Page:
Now that everything's finally working, I could go on and get some real job done here. For instance, to check out what's worth this little MAX2871 chip. What's the spectral content of the synthesized signal? Is it stable? How much does it vary with temperature? What's its quality factor? I used R&S FSIQ3 3.5GHz spectral analyzer to measure all these properties.
I use my small Arduino program to control the synthesizer ("Basic" example in my Github repo). I can enable/disable RF ports and control the RF output power. Once the transmitter is powered on, I use large frequency span (100 MHz) of the SA to locate the signal. I chose 2 MHz resolution bandwidth to start with. Here we can see nice 11.25 dBm peak at 1.35 GHz (DIVA = 1):
When I reduce the span to 50 MHz, or zoom-in, to be more technical, I observe some funny things (again technical) on the sides of the peak:
It looks like two small tumors growing on our signal. Further zooming in, we'll see the tumors are becoming real devil's horns:
With my frequency span lowered to 12.5MHz, I could see even more peaks unveiling in the spectrum:
Finally, with span of 6.25MHz, the crystal clear peak turns to be a total spectral jungle filled with side lobes, and multiple order harmonics of some basic frequency transposed to 1.35 gig:
I was expecting that Δf will be around 19.2MHz, what corresponds to the reference frequency of my crystal oscillator. It turned out to be false - the peaks are showing up at irregular distance, hundreds of kHz apart. I can only assume it's some PLL black magic of the MAX chip behind this, like intermodulation products in the chip. Maybe I should start sounding like a professional and address this phenomenon by its name: phase noise. Datasheet specifies it to be -136 dBc/Hz at 1 MHz offset. Since I have division factor N = 135 in the PLL feedback, I can expect additional 20log(135) = 42 dB to the phase noise. It still seams to be much less than what I'm measuring. Could it be chip itself or one more downside of my board (loop filter)?
During these measurements, the frequency drift was barely observable and mostly due to the heating of the chip. I deduct it, as the center frequency only changes when I cool the chip with the tip my finger.
Overall, the synthesizer chip performs well in the frame of what home made, 1st attempt, hobbyist board can hope for. Question that bothers me still is: why is the phase noise so big? why is the spectral content so weird and full of garbage? Why not clean and pointy spike, like I would expect for? Is it caused by the chip itself or by loop filter my board? Is it fabrication trade off for such a wide bandwidth? Questions, questions...I'll start by asking people who made the chip, at Maxim Integrated.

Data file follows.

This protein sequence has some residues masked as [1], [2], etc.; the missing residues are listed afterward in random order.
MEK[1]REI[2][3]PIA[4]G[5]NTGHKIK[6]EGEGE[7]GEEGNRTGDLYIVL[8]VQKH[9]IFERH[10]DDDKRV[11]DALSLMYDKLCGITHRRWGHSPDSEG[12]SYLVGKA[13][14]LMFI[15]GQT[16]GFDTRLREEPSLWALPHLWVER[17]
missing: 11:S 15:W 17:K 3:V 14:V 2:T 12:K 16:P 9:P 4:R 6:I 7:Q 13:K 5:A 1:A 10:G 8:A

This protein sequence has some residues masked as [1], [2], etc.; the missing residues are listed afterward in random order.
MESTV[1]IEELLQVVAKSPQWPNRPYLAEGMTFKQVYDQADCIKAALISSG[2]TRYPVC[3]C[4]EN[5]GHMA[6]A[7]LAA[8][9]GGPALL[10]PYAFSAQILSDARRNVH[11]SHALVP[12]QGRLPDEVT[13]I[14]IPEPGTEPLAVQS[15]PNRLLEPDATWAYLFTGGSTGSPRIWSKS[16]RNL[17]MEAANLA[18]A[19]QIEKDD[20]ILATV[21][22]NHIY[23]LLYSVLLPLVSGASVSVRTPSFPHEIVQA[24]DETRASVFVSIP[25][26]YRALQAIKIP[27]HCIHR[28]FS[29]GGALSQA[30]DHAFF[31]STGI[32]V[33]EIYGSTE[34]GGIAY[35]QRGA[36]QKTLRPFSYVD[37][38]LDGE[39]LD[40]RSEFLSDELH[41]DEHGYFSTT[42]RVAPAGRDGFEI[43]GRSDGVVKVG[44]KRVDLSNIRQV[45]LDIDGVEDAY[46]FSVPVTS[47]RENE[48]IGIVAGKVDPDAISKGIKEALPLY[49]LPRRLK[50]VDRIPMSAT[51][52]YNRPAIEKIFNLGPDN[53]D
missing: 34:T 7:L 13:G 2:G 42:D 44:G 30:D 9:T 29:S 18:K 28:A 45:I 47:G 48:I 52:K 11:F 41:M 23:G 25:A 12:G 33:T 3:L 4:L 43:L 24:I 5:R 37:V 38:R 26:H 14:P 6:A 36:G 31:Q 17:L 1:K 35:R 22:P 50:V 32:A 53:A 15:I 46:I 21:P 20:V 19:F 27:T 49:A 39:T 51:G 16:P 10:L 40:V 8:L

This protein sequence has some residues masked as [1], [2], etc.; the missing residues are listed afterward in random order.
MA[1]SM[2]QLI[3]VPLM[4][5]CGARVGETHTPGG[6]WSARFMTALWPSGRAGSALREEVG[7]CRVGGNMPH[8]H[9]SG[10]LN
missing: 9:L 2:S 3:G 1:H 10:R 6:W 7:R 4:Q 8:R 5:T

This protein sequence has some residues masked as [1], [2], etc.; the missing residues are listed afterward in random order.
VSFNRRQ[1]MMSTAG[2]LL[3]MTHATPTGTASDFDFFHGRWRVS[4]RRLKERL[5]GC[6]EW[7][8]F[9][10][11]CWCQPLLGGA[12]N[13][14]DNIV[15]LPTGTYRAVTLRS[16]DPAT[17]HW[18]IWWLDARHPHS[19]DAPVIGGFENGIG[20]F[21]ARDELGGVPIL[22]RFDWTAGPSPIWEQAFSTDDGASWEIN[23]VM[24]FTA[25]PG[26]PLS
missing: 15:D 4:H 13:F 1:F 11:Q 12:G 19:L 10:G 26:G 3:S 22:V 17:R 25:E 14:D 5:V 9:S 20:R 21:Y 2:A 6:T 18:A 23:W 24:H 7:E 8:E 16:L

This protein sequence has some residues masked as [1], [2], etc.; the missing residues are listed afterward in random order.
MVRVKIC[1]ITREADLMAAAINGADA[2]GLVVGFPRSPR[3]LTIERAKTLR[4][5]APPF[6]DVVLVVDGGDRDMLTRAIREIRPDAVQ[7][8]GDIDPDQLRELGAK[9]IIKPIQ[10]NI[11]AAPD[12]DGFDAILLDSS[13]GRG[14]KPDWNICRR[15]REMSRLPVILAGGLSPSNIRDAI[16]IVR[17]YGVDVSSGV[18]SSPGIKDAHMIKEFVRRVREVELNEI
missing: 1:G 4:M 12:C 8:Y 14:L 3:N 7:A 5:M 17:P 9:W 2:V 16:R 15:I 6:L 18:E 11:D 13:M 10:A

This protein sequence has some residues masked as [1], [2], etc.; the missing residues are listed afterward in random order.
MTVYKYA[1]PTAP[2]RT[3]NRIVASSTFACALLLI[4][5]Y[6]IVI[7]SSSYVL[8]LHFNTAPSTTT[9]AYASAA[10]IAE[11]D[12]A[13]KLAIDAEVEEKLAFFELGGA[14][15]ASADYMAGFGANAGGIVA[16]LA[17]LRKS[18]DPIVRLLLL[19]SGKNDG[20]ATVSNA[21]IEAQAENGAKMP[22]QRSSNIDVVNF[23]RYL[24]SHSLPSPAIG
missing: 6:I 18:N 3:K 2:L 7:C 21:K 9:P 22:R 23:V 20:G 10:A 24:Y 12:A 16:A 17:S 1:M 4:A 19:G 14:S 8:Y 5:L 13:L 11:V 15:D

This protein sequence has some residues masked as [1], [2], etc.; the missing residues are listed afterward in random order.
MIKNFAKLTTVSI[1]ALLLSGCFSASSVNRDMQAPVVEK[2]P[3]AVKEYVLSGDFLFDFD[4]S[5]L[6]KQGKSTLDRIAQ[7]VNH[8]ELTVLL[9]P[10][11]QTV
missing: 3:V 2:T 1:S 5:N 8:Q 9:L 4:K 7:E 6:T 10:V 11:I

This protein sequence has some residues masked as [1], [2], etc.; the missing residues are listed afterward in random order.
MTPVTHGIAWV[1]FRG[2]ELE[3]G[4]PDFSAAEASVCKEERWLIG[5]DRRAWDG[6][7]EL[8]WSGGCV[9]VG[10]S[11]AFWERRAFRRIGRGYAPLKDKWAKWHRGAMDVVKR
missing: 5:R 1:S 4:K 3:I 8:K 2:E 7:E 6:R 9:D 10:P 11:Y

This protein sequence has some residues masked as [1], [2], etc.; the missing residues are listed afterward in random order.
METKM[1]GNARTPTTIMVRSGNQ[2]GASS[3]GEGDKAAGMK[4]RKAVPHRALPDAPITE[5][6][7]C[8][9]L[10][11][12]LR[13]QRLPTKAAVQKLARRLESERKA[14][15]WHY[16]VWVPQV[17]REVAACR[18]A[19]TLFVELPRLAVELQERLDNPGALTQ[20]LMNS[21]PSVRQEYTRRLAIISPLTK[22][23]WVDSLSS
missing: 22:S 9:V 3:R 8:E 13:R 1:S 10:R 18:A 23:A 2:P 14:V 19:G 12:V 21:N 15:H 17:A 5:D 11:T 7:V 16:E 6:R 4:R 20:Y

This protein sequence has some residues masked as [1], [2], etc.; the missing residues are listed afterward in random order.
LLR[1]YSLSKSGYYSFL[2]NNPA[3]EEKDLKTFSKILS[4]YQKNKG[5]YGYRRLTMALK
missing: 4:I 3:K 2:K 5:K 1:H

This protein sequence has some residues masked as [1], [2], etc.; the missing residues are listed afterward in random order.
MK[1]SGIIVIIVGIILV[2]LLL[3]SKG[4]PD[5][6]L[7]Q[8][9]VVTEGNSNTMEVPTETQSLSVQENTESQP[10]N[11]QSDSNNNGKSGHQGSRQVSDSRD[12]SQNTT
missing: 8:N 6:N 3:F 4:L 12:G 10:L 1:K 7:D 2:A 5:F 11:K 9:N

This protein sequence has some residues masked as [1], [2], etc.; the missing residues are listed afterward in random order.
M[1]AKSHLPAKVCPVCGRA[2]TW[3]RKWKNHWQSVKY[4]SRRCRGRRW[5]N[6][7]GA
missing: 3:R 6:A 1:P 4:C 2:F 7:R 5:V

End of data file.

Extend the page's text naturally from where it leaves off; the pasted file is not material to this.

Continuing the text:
Note on the output power
MAX2871 is said to deliver max 5dBm of power at its outputs. I measure some 11 dBm at the end of my transmitter. Power amplifier TRF37A75 has gain of 12 dB, but programmable attenuator, filters and switches should be 0 dB. In real world that's not the case, so if we're generous, we can say each of them damps 0.5 dB. Together, expected attenuation is (filter, 2x switch, attenuator) some 2 dB. I would add 1 dB for bad soldering on each component (including PA). In total, 5 - 2 + 12 - 5 = 10 dBm, what kinda makes sense with my measurements.
I just want to add that RF power control of the chip worked fine - it really does reduce the chip power in steps of 3 dB.
And lastly, I did some measurements at lower frequencies (85 MHz). Total output power in that range was about 6.6 dBm. Hmm, that's weird, all of the components claim to be broadband compatible and I don't expect much loss at such low frequency. Again matter of chip?
Note on the main VCO frequency
I also wanted to see the max frequency the synthesizer can give (it claims to be 3GHz), so I set DIVA to 0 and powered it on. I measured clean 2.7GHz. Hmm.. where's my 300MHz gone? Bad loop filter? Lying chip?
Note on harmonics
Yes, there are strong harmonics visible on the scope. I just forgot to screenshot them. Luckily, I added filters that will eliminate them from the transmitter output, if necessary.